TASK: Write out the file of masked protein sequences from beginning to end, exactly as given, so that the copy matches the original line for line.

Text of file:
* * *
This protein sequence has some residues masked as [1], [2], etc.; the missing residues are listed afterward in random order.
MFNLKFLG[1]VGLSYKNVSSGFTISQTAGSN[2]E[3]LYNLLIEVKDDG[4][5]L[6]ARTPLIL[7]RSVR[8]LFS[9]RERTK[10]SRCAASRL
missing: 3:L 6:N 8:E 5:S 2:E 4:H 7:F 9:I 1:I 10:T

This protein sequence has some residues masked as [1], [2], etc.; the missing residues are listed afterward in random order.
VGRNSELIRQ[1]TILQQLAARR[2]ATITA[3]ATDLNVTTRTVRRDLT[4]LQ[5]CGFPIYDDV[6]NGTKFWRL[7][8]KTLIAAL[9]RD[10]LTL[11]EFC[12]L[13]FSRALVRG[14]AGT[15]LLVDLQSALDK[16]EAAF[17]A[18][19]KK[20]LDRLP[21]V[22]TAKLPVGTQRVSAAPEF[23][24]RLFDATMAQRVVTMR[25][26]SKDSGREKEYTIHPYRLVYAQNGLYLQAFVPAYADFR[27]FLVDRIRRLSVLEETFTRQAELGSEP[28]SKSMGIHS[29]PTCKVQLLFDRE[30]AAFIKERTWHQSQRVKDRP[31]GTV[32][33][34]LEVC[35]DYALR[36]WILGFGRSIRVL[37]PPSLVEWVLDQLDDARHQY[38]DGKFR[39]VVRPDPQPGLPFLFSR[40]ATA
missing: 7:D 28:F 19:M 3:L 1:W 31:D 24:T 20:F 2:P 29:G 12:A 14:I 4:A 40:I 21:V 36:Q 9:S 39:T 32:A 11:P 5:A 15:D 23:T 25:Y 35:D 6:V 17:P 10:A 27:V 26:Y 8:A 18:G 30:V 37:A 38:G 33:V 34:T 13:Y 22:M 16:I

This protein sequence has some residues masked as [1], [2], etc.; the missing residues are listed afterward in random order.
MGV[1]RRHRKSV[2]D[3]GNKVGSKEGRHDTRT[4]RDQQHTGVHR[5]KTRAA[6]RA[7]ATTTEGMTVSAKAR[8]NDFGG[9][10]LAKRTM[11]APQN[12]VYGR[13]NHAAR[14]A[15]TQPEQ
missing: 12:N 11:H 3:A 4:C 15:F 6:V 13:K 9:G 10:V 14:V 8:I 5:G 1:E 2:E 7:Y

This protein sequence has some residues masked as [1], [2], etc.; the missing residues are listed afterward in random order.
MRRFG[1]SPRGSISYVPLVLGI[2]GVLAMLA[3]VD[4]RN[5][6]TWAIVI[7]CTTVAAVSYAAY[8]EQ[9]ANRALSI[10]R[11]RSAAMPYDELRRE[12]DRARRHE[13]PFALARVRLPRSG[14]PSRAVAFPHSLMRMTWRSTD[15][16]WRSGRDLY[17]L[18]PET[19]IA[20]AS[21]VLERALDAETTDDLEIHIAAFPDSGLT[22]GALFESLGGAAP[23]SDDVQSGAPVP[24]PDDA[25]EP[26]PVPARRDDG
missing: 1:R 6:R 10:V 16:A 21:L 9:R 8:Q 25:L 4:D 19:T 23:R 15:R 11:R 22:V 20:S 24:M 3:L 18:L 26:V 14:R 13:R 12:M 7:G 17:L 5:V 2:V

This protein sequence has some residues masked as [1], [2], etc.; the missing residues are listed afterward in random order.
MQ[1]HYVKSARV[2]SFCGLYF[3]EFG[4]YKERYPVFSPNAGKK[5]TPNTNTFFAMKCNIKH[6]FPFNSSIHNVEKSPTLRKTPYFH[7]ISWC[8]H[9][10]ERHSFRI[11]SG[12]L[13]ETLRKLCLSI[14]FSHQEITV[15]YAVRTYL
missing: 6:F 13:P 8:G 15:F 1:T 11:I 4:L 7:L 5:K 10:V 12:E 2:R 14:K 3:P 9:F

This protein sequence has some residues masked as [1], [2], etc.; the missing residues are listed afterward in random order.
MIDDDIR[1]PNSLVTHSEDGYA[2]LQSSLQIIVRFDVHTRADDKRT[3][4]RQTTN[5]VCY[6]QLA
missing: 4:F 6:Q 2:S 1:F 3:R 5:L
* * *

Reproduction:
This protein sequence has some residues masked as [1], [2], etc.; the missing residues are listed afterward in random order.
MFNLKFLG[1]VGLSYKNVSSGFTISQTAGSN[2]E[3]LYNLLIEVKDDG[4][5]L[6]ARTPLIL[7]RSVR[8]LFS[9]RERTK[10]SRCAASRL
missing: 3:L 6:N 8:E 5:S 2:E 4:H 7:F 9:I 1:I 10:T

This protein sequence has some residues masked as [1], [2], etc.; the missing residues are listed afterward in random order.
VGRNSELIRQ[1]TILQQLAARR[2]ATITA[3]ATDLNVTTRTVRRDLT[4]LQ[5]CGFPIYDDV[6]NGTKFWRL[7][8]KTLIAAL[9]RD[10]LTL[11]EFC[12]L[13]FSRALVRG[14]AGT[15]LLVDLQSALDK[16]EAAF[17]A[18][19]KK[20]LDRLP[21]V[22]TAKLPVGTQRVSAAPEF[23][24]RLFDATMAQRVVTMR[25][26]SKDSGREKEYTIHPYRLVYAQNGLYLQAFVPAYADFR[27]FLVDRIRRLSVLEETFTRQAELGSEP[28]SKSMGIHS[29]PTCKVQLLFDRE[30]AAFIKERTWHQSQRVKDRP[31]GTV[32][33][34]LEVC[35]DYALR[36]WILGFGRSIRVL[37]PPSLVEWVLDQLDDARHQY[38]DGKFR[39]VVRPDPQPGLPFLFSR[40]ATA
missing: 7:D 28:F 19:M 3:L 1:W 31:D 24:T 20:F 2:P 29:G 12:A 14:I 4:A 40:I 21:V 36:Q 9:S 39:T 32:A 11:P 5:A 15:D 23:T 25:Y 35:D 6:V 17:P 10:A 27:V 26:Y 8:A 18:G 30:V 37:A 38:G 33:V 34:T 13:Y 22:M 16:I

This protein sequence has some residues masked as [1], [2], etc.; the missing residues are listed afterward in random order.
MGV[1]RRHRKSV[2]D[3]GNKVGSKEGRHDTRT[4]RDQQHTGVHR[5]KTRAA[6]RA[7]ATTTEGMTVSAKAR[8]NDFGG[9][10]LAKRTM[11]APQN[12]VYGR[13]NHAAR[14]A[15]TQPEQ
missing: 12:N 11:H 3:A 4:C 15:F 6:V 13:K 9:G 10:V 14:V 8:I 5:G 1:E 2:E 7:Y

This protein sequence has some residues masked as [1], [2], etc.; the missing residues are listed afterward in random order.
MRRFG[1]SPRGSISYVPLVLGI[2]GVLAMLA[3]VD[4]RN[5][6]TWAIVI[7]CTTVAAVSYAAY[8]EQ[9]ANRALSI[10]R[11]RSAAMPYDELRRE[12]DRARRHE[13]PFALARVRLPRSG[14]PSRAVAFPHSLMRMTWRSTD[15][16]WRSGRDLY[17]L[18]PET[19]IA[20]AS[21]VLERALDAETTDDLEIHIAAFPDSGLT[22]GALFESLGGAAP[23]SDDVQSGAPVP[24]PDDA[25]EP[26]PVPARRDDG
missing: 1:R 6:R 10:V 16:A 21:L 9:R 8:Q 25:L 4:D 19:T 23:R 15:R 11:R 22:V 20:S 24:M 3:L 18:L 26:V 14:R 13:R 12:M 7:G 17:L 5:V 2:V

This protein sequence has some residues masked as [1], [2], etc.; the missing residues are listed afterward in random order.
MQ[1]HYVKSARV[2]SFCGLYF[3]EFG[4]YKERYPVFSPNAGKK[5]TPNTNTFFAMKCNIKH[6]FPFNSSIHNVEKSPTLRKTPYFH[7]ISWC[8]H[9][10]ERHSFRI[11]SG[12]L[13]ETLRKLCLSI[14]FSHQEITV[15]YAVRTYL
missing: 6:F 13:P 8:G 15:F 1:T 11:I 4:L 7:L 5:K 10:V 12:E 2:R 14:K 3:P 9:F

This protein sequence has some residues masked as [1], [2], etc.; the missing residues are listed afterward in random order.
MIDDDIR[1]PNSLVTHSEDGYA[2]LQSSLQIIVRFDVHTRADDKRT[3][4]RQTTN[5]VCY[6]QLA
missing: 4:F 6:Q 2:S 1:F 3:R 5:L